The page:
Where Are We in Space?
"Space," intones William Shatner at the opening of each episode of the original StarTrek series, "the final frontier." It is a powerful metaphor, embodying both the universe of limitless horizon and the immediacy of a place we can explore. Both images work in electronic environments. Surely it is a platitude to observe that electronic information, like the universe, is expanding. And we routinely talk about "sites", "locations", and "navigation" as well as about "architecture", "building", and "platforms", all terms redolent with three-dimensional overtones.
The architected world in which we live offers us a number of useful examples and metaphors for organizing, understanding, and finding information in the otherwise expanding and inchoate space of home pages, computers, and T3 lines. Metaphors (among other things) provide a bridge between the world of daily experience and the world of abstract and unfamiliar concepts and ideas. Indeed, as John Browning reports in the October issue of Scientific American, some of the leading research in the US is devoted precisely to the graphical representation of highly abstract concepts (pp. 44-46).
I am thinking very specifically about the range of issues posed by designing museum exhibits and their utility for designing D-Lib Magazine. When asked, I have told people that D-Lib is a conceptual space, where each month we offer users packages of information in the form of editorials, stories, and pointers to other information resources. Like a museum exhibit, we want to communicate quickly the core concepts, use overall structure -- the internal circulation, in architectural terms -- to move readers through the material, and afford them opportunities to explore some areas more closely depending on their personal interest, or to go quickly on to something else. Museum exhibits are also made up of disparate artifacts as the magazine most surely is.
From an editorial perspective, we select objects that add up to something, provide a map for the readers, and offer enough consistency and coherence that readers always know when they are in D-Lib space and when they have left it. Some of the cues we use are well-established. We use the same banner, graphical structure of the contents page, buttons, and header bars on the stories. We ask that stories be relatively short, appeal to a broad readership, and contain pointers to other material. We also copyedit to a consistent set of grammatical rules, but beyond that, we enter the dicey boundary between editing and writing where we have generally ceded the decisions to the writers. When one of them asked me what I wanted, I answered, ASCII text in English with HTML mark-up; after that, anything goes so long as you don't scare the horses.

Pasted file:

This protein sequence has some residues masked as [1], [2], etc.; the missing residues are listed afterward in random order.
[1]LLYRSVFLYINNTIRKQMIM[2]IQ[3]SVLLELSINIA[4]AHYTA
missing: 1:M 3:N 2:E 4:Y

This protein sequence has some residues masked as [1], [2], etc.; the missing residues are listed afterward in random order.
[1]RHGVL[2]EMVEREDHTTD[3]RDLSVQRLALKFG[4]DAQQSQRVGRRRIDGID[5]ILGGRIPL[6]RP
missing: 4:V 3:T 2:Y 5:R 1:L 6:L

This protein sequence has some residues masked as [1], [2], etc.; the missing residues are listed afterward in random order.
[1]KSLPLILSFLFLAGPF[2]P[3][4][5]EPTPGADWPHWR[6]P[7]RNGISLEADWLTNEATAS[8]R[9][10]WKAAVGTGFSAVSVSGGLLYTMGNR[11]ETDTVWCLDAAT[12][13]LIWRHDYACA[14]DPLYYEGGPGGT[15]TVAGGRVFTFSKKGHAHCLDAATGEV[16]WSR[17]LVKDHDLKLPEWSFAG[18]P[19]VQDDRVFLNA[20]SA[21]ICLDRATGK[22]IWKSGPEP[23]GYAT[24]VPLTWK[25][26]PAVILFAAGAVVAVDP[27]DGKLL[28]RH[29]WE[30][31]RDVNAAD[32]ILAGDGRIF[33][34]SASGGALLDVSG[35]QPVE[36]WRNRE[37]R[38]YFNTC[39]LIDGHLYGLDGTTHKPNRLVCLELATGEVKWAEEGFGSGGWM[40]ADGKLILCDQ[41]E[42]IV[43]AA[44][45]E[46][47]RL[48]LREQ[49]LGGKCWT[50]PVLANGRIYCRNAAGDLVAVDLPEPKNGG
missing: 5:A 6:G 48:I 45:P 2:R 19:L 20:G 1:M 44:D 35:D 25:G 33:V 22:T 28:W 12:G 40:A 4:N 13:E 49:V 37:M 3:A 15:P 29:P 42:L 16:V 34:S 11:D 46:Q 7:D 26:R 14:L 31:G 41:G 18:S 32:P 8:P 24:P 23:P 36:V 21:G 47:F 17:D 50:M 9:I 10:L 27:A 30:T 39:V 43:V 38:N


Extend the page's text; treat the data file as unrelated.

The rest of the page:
There is no small risk to design coherence in this minimalist approach, as both the August and September issues amply illustrate. You will see that the stories have varied in their treatment of images, for example, in the background color, and even in the organization of the text itself. But I do not believe that these individual treatments posed a problem for our readers, partly because the stories are unified by subject, partly because the medium is itself experimental and preconceptions are fairly few, and partly because in each case, the structure of the story reinforces and extends its informational content. Thus, the highly visual story that the Informedia team wrote on indexing video subtly embodies the notion of frames in its file structure. It offers readers multiple paths through the material and cues through buttons not unlike the signage found in museums and airports, and through menus that other writers for the magazine have also employed. In the same issue, the Netlib authors used a classic, straightforward narrative approach with an internal menu to explain the complex structure of a library of mathematical software.
Users of information organize the world for themselves, manifested in the organization of their files, directories, and bookmarks as well as in the words of their messages. D-Lib enjoys the luxury of experimentation and the virtue of pushing back the boundaries, whether through the communication of research findings or through the form in which they are presented. We constitute our own beachhead in the information universe, where knowledge and experience, like Captain Kirk, will eventually save us all.